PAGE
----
Peter tugged the collar of his denim jacket closer about his neck. An early morning mist still clung to the banks of the lake, puddling into purple shadow where the vaporous breath receded between the thick trunks of beech and oaks. Thin splinters of pale yellow pierced ponderous branches, dappling the ground with the welcoming touch of morning sunlight. The air was cool, underscored by the lingering touch of the night's crisp caress. It would warm as the day wore on, and the sun edged higher in the blue expanse of cloud-streaked sky.

Peter clapped his hands together. "Hey, Bobby, come on. Hustle it up, will you?" he called over his shoulder. A glance at the house told him Bobby was still inside. Stepping from the dock, Peter moved agilely into the boat, bent on retrieving the thermos of coffee he had deposited earlier. At his feet was an assortment of fishing gear: three rods--always bring a spare, Paul had told him, in case you break a reel--tackle box, net, even a bag containing some freshly baked blueberry muffins Annie had thoughtfully sent along. Locating the thermos, Peter poured coffee into an accompanying mug. The hot liquid helped banish the early morning chill, but couldn't ease his growing disquiet.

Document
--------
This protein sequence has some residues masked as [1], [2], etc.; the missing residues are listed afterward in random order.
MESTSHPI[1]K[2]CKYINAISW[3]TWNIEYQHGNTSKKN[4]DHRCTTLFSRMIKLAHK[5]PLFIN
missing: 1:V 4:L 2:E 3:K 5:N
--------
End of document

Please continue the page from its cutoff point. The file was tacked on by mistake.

Though he and Bobby had talked until nearly 1:00 a.m., his friend had remained oddly distant, wrapped protectively inside himself. An occasional grin had lightened the debts of his carmel-colored eyes, revealing quick-silver glimpses of the friend Peter knew--but the moments were brief and far apart. Peter took another swallow of the coffee and gazed out across the lake. He must be taking it harder than I am. Sudden chagrin spread fire across his cheeks. Of course he is. Don't be a idiot Caine, they were partners!

Heaving a frustrated sigh, he glanced back towards the house. Bobby was trudging down the bank, tackle box in one hand, jacket in the other.

"Hey, Bobby, I've got plenty of tackle," Peter said with a nod for the olive green box in the other's hand.

"Not like this," his friend countered as he clambered into the boat. The Alumacraft wobbled, then righted itself as he moved to the front of the vessel. Though the air was brisk, a thin sheen of sweat clung to his cheeks. Depositing his jacket on the swivel fishing chair, he glanced pointedly at Peter. "Well--you gonna crank this thing to life or what?"